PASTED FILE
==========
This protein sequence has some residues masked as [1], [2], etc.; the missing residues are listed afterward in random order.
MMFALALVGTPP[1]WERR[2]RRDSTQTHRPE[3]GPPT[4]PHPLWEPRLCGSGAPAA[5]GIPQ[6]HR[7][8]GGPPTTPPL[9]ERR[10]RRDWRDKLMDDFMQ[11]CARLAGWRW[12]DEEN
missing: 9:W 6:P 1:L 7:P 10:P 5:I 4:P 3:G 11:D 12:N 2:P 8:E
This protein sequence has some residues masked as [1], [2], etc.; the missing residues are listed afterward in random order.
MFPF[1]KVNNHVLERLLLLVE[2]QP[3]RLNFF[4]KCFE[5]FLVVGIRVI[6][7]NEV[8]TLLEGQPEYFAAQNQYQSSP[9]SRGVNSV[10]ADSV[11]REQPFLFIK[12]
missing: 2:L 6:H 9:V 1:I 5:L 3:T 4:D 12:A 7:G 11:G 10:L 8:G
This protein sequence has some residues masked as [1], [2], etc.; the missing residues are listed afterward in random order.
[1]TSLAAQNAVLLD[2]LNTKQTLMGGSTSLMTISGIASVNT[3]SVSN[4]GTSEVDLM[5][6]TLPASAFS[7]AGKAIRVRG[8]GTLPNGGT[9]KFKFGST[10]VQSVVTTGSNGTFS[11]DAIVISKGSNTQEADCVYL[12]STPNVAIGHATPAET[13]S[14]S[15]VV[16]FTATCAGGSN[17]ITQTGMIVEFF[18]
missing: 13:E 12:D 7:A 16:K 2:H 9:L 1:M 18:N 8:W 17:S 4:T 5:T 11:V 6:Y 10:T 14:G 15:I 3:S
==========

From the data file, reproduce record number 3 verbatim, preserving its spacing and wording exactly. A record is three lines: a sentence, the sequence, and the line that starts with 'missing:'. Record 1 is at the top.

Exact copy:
This protein sequence has some residues masked as [1], [2], etc.; the missing residues are listed afterward in random order.
[1]TSLAAQNAVLLD[2]LNTKQTLMGGSTSLMTISGIASVNT[3]SVSN[4]GTSEVDLM[5][6]TLPASAFS[7]AGKAIRVRG[8]GTLPNGGT[9]KFKFGST[10]VQSVVTTGSNGTFS[11]DAIVISKGSNTQEADCVYL[12]STPNVAIGHATPAET[13]S[14]S[15]VV[16]FTATCAGGSN[17]ITQTGMIVEFF[18]
missing: 13:E 12:D 7:A 16:K 2:H 9:L 1:M 18:N 8:W 17:S 4:T 5:T 11:V 6:Y 10:T 14:G 15:I 3:S